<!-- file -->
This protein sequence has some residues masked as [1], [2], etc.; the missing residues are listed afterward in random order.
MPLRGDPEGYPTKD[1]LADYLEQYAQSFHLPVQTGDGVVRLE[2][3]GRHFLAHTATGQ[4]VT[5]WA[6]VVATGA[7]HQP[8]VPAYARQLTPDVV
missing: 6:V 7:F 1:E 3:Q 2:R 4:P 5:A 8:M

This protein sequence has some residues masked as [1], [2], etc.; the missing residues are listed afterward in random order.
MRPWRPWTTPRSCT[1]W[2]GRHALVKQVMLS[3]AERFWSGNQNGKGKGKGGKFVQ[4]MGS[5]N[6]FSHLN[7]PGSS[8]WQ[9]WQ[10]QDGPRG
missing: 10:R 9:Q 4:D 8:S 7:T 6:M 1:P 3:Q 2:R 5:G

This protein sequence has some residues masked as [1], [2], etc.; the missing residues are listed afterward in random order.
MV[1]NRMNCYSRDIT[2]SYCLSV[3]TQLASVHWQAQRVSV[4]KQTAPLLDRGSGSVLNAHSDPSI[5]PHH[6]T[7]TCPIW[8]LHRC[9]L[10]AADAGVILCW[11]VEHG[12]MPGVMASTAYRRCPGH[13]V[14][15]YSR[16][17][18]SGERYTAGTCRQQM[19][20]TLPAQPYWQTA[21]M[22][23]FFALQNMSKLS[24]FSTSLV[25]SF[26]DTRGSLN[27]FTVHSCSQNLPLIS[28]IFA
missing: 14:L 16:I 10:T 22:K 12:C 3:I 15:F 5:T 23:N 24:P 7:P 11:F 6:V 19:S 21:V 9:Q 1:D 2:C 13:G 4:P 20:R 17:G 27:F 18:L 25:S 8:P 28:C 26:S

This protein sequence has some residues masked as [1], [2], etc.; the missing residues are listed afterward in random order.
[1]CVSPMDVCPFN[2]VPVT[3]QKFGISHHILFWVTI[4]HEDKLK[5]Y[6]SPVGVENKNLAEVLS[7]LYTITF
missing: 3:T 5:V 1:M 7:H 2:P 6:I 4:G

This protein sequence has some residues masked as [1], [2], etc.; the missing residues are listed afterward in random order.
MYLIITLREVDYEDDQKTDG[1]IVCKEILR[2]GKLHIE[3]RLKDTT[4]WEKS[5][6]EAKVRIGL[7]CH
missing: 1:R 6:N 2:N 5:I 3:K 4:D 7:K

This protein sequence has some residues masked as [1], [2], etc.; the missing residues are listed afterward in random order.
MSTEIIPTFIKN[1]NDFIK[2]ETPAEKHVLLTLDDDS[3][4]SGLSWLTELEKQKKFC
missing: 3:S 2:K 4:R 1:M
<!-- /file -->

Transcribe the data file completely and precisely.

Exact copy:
This protein sequence has some residues masked as [1], [2], etc.; the missing residues are listed afterward in random order.
MPLRGDPEGYPTKD[1]LADYLEQYAQSFHLPVQTGDGVVRLE[2][3]GRHFLAHTATGQ[4]VT[5]WA[6]VVATGA[7]HQP[8]VPAYARQLTPDVV
missing: 6:V 7:F 1:E 3:Q 2:R 4:P 5:A 8:M

This protein sequence has some residues masked as [1], [2], etc.; the missing residues are listed afterward in random order.
MRPWRPWTTPRSCT[1]W[2]GRHALVKQVMLS[3]AERFWSGNQNGKGKGKGGKFVQ[4]MGS[5]N[6]FSHLN[7]PGSS[8]WQ[9]WQ[10]QDGPRG
missing: 10:R 9:Q 4:D 8:S 7:T 6:M 1:P 3:Q 2:R 5:G

This protein sequence has some residues masked as [1], [2], etc.; the missing residues are listed afterward in random order.
MV[1]NRMNCYSRDIT[2]SYCLSV[3]TQLASVHWQAQRVSV[4]KQTAPLLDRGSGSVLNAHSDPSI[5]PHH[6]T[7]TCPIW[8]LHRC[9]L[10]AADAGVILCW[11]VEHG[12]MPGVMASTAYRRCPGH[13]V[14][15]YSR[16][17][18]SGERYTAGTCRQQM[19][20]TLPAQPYWQTA[21]M[22][23]FFALQNMSKLS[24]FSTSLV[25]SF[26]DTRGSLN[27]FTVHSCSQNLPLIS[28]IFA
missing: 14:L 16:I 10:T 22:K 12:C 3:I 15:F 5:T 23:N 24:P 7:P 11:F 6:V 19:S 21:V 9:Q 1:D 2:C 13:G 4:P 20:R 17:G 27:F 18:L 25:S 8:P 28:C 26:S

This protein sequence has some residues masked as [1], [2], etc.; the missing residues are listed afterward in random order.
[1]CVSPMDVCPFN[2]VPVT[3]QKFGISHHILFWVTI[4]HEDKLK[5]Y[6]SPVGVENKNLAEVLS[7]LYTITF
missing: 3:T 5:V 1:M 7:H 2:P 6:I 4:G

This protein sequence has some residues masked as [1], [2], etc.; the missing residues are listed afterward in random order.
MYLIITLREVDYEDDQKTDG[1]IVCKEILR[2]GKLHIE[3]RLKDTT[4]WEKS[5][6]EAKVRIGL[7]CH
missing: 1:R 6:N 2:N 5:I 3:K 4:D 7:K

This protein sequence has some residues masked as [1], [2], etc.; the missing residues are listed afterward in random order.
MSTEIIPTFIKN[1]NDFIK[2]ETPAEKHVLLTLDDDS[3][4]SGLSWLTELEKQKKFC
missing: 3:S 2:K 4:R 1:M